Tickets $11.00 for both films

Over 90 & Loving It
May 15th (Sun.) 3:45pm (Directed by Susan Polis Schutz, 60min, English)

Is it ‘good genes,’ exercise and nutrition, caring for others, or just good luck that makes the subjects of this film so long-lived and passionate about life? The filmmaker interviews engaging characters living life to the fullest. Both their philosophies and actions should inspire intergenerational audiences to pick up the pace.

Tickets $11.00

Another Harvest Moon
May 15th (Sun.) 5:30pm (Directed by Greg W. Swartz, 90min, English)

This film is a sensitive drama of four elderly residents coping with life in a nursing home. When Frank, played by 93-year old Ernest Borgnine, suffers a second stroke, his friends and family, including his 15-year-old grandson, must confront their feelings about faith, dignity and obligations to loved ones. The cast includes: Academy-Award winner Ernest Borgnine, and award-winning veteran stars Doris Roberts, Ann Meara, Piper Laurie and Cybill Shepherd.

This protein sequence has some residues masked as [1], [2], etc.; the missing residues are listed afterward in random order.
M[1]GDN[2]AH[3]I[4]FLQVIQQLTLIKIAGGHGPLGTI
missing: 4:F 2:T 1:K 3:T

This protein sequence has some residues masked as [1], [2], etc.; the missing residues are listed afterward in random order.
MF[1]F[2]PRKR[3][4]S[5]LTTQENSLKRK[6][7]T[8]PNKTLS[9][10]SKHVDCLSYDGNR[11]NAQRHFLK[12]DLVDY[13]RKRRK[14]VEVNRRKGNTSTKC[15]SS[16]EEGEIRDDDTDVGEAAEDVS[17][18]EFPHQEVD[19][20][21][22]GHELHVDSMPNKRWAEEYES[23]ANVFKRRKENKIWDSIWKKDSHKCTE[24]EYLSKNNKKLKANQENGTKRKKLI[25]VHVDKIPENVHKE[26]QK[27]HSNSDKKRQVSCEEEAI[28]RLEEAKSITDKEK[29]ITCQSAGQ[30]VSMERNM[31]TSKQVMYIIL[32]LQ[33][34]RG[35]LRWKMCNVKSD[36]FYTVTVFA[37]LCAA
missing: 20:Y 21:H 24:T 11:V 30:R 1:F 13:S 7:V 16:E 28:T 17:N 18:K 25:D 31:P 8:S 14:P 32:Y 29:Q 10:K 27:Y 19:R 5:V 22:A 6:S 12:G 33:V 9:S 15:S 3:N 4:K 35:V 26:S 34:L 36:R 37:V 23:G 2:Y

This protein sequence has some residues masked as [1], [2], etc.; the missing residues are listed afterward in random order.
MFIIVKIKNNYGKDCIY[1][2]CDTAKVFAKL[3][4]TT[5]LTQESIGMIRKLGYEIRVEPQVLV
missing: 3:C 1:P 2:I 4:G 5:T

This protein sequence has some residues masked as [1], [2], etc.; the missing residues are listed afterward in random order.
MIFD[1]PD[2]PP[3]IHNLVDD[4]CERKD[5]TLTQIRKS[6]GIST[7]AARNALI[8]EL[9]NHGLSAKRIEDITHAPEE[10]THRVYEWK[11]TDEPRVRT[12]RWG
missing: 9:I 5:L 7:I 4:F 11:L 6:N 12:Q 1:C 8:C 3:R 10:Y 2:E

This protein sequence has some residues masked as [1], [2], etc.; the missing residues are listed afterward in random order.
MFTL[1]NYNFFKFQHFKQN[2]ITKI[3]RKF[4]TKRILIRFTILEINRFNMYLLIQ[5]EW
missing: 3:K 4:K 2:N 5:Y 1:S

Post-screening Q&A with Compassion & Choices board membe Amy Hittner.

Tickets $11.00

NEW PEOPLE’s 143-seat subterranean theatre is located inside the NEW PEOPLE venue at 1746 Post Street in San Francisco’s Japantown and features plush seating, digital as well as 35mm projection, and a THX®-certified sound system.

About NEW PEOPLE, Inc.
Based in San Francisco, California, NEW PEOPLE, Inc. ( offers the latest films, art, fashion and retail brands from Japan through its unique entertainment destination as well as through licensing and distribution of selective Japanese films. NEW PEOPLE Entertainment (, a film division of NEW PEOPLE, Inc. strives to offer the most entertaining motion pictures straight from the "Kingdom of Pop" for audiences of all ages, especially the manga and anime generation, in North America. Some titles include DEATH NOTE, GANTZ, KAMIKAZE GIRLS, and THE TASTE OF TEA.